And again, Mr. Dedman mistakes the work of the USGS, for the NRC, clearly indicating his lack of understanding of the material he's writing on.

We write him:

Do you have a contact at the NRC who can substantiate your claims? How can you weight data without having a factor to do so? If you get me this information I can [edit my article].

Virtually always weighted data is what you would use in a case like this, as the data is typically weighted by the frequency of occurrence of the event (e.g. a probability of the probability). It's possible your correct, that would just be a bit unusual.

Mr. Dedman refused to provide us the identity of his phantom "contact" at the NRC, so we contacted them ourselves.

We asked them if they told Mr. Dedman to use this figure or told him that the weighted average was non-meaningful.

We inquire:

Did an NRC spokesperson tell MSNBC's Bill Dedman that the weighted risk was invalid and to use the weakest link model?

They respond:


And they add:

The weighted average is not invalid (see Answer 5 below). All of the values in Appendix D were developed by NRC staff. Table D-1 in Appendix D uses the (2008) US Geological Survey (USGS) seismic source model, but the Seismic Core Damage Frequency results were developed by US NRC staff. The USGS seismic source model is the same one used to develop the USGS National Seismic Hazard Maps.

Tables D-1 through D-3 in Appendix D of the US NRC study show the “simple” average of the four spectral frequencies (1, Hz, 5 Hz, 10 Hz, peak ground acceleration (PGA)), the “IPEEE weighted” average and the “weakest link” model. These different averaging approaches are explained in Appendix A.3 (simple average and IPEEE weighted average) and Appendix A.4 (weakest link model). The weighted average uses a combination of the three spectral frequencies (1, 5, and 10 Hz) at which most important structures, systems, and components of nuclear power plants will resonate. The weakest link is the largest SCDF value from among the four spectral frequencies noted above.

Most nuclear power plant structures, systems, and components resonate at frequencies between 1 and 10 Hz, so there are different approaches to averaging the Seismic Core Damage Frequency (SCDF) values. By using multiple approaches, the NRC staff gains a better understanding of the uncertainties involved in the assessments.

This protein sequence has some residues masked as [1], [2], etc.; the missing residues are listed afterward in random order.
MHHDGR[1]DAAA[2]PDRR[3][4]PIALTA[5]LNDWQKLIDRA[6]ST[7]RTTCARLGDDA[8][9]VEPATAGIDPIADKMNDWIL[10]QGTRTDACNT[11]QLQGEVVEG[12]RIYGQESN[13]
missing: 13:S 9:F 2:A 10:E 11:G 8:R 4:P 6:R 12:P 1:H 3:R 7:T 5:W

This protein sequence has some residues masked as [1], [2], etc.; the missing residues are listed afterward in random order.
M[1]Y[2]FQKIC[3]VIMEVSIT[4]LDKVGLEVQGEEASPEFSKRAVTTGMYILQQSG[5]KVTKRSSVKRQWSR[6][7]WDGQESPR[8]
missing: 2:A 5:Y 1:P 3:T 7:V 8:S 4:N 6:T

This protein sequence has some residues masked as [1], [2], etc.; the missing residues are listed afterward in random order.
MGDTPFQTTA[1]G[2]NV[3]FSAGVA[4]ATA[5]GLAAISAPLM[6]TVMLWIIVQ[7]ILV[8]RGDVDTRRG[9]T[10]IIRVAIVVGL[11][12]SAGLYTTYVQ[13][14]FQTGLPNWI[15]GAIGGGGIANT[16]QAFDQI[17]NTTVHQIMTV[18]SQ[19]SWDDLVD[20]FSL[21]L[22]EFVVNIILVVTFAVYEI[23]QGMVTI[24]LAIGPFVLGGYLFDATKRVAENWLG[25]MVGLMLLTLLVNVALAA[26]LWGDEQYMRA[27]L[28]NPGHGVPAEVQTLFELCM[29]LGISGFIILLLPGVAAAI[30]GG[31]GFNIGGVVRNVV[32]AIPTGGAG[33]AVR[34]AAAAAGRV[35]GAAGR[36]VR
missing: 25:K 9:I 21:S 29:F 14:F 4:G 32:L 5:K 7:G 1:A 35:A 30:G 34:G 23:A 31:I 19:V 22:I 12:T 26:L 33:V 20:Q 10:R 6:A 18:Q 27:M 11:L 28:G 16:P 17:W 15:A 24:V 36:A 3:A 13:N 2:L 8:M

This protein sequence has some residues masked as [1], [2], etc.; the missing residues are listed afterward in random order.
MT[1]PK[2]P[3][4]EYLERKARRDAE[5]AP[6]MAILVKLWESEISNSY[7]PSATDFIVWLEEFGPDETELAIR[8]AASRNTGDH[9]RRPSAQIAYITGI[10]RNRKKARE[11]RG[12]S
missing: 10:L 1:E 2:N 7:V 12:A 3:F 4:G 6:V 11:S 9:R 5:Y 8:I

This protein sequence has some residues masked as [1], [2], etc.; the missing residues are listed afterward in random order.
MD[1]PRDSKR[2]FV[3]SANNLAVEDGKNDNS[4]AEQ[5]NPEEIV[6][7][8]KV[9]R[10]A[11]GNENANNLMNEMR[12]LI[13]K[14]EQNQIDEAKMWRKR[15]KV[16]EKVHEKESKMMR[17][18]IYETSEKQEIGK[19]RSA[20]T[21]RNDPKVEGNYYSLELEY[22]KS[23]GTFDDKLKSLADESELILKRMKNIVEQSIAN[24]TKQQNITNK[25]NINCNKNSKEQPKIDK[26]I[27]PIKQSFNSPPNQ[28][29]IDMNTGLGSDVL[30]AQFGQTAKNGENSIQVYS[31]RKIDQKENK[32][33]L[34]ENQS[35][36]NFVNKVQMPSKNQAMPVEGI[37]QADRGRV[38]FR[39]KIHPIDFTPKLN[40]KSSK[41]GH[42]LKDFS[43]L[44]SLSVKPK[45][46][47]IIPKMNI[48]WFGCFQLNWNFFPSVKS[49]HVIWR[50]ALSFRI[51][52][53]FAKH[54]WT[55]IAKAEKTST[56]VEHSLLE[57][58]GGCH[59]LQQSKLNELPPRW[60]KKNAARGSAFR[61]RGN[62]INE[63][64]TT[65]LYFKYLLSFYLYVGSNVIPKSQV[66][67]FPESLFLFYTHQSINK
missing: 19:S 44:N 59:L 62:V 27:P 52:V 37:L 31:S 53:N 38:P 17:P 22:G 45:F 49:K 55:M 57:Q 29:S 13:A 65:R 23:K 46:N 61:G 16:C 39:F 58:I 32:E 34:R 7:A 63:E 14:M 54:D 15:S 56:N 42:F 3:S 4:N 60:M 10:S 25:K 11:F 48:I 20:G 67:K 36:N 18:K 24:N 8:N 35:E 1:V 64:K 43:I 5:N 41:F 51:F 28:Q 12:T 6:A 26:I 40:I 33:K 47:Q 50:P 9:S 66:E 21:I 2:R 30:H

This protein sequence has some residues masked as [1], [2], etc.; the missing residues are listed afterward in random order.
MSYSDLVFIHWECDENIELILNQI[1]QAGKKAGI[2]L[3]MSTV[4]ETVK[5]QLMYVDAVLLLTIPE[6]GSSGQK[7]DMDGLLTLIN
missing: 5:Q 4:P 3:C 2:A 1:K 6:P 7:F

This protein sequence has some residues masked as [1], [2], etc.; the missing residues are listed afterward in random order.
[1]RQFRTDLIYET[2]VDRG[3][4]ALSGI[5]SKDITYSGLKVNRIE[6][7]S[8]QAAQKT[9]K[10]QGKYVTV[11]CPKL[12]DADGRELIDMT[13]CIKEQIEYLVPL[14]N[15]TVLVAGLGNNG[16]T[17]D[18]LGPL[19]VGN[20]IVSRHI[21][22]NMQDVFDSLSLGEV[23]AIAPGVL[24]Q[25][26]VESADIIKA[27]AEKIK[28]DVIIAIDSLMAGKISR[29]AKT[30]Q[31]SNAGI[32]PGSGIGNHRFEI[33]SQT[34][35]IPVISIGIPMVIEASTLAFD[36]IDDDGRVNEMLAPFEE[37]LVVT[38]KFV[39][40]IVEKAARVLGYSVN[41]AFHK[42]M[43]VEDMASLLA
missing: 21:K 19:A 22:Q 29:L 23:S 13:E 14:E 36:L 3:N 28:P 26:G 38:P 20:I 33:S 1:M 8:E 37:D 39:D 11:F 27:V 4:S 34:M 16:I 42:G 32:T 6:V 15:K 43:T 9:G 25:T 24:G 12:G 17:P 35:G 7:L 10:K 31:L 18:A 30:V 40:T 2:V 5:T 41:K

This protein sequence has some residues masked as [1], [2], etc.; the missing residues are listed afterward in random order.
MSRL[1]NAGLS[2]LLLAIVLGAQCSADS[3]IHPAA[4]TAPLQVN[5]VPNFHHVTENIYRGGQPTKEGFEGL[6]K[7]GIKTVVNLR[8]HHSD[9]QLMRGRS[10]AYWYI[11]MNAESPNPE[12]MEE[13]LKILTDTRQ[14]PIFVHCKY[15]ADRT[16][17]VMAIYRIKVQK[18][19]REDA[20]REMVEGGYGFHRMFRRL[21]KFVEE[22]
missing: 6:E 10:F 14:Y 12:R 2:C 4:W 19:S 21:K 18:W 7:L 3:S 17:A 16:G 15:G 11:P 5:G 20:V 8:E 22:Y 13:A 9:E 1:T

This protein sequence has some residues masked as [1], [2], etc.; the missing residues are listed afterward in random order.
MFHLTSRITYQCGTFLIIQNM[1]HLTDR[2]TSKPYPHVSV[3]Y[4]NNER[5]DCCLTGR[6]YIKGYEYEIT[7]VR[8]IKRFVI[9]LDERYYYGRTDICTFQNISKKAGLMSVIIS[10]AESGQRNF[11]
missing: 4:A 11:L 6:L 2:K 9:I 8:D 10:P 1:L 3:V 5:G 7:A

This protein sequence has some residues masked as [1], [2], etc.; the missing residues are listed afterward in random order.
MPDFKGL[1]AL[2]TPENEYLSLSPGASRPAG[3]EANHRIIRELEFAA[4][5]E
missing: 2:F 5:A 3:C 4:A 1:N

In other words, each model is important to gaining a full understanding of various possible scenarios and Mr. Dedman erroneously selected the most sensational model and then falsely claimed the NRC told him to.

The NRC adds:

The weakest link model is a method for evaluating the importance of different frequencies of ground vibration to the overall plant performance. The model and its details are not integral to understanding the fundamental conclusions of the study.

That conclusion?  The nation is quite safe (as we write in our piece).

[MSNBC and its employee Mr. Dedman have not corrected this error in their story, despite knowing about it, at the time of this article's publication]

III.  More Misinformation -- Did the Report Evaluate Risk at All 104 Plants?

We admit, we missed this error in Mr. Dedman's report initially, but the NRC pointed it out for us:

The US Nuclear Regulatory Commission study, released in September, 2010, was prepared as a screening assessment to evaluate if further investigations of seismic safety for operating reactors in the central and eastern US (CEUS) are warranted, consistent with NRC directives. The report clearly states that "work to date supports a decision to continue …; the methodology, input assumptions, and data are not sufficiently developed to support other regulatory actions or decisions." Accordingly, the results were not used to rank or compare plants. The study produced plant-specific results of the estimated change in risk from seismic hazards. The study did not rely on the absolute value of the seismic risk except to assure that all operating plants are safe. The plant-specific results were used in aggregate to determine the need for continued evaluation and were included in the report for openness and transparency.

In other words Mr. Dedman claimed the study looked at all plants and discussed what risk they were at.  It did not.

The NRC adds:

The plant-specific results were used in aggregate to determine the need for continued evaluation and were included in the report for openness and transparency. The use of the absolute value of the seismic hazard-related risk, as done in the MSNBC article, is not the intended use, and the NRC considers it an inappropriate use of the results.

In other words, Mr. Dedman abused the data to support his own fallacious conclusions.

Mr. Dedman accused me:

I don't mind criticism at all, but twisting of facts...

We agree with his assessment.  His statements were unacceptable.

[MSNBC and its employee Mr. Dedman have not corrected these errors in their story, despite knowing about it, at the time of this article's publication.]

IV.  Textbook Alarmism

Mr. Dedman claimed the results of the study showed that the chance of a plant disaster was as likely as winning a $10,000 prize in the national Powerball lottery.  This is factually inaccurate.  The powerball frequency per population is greater than 1 per year.  The chances of a core meltdown per population are less than 1/7,400th per year, according to the report.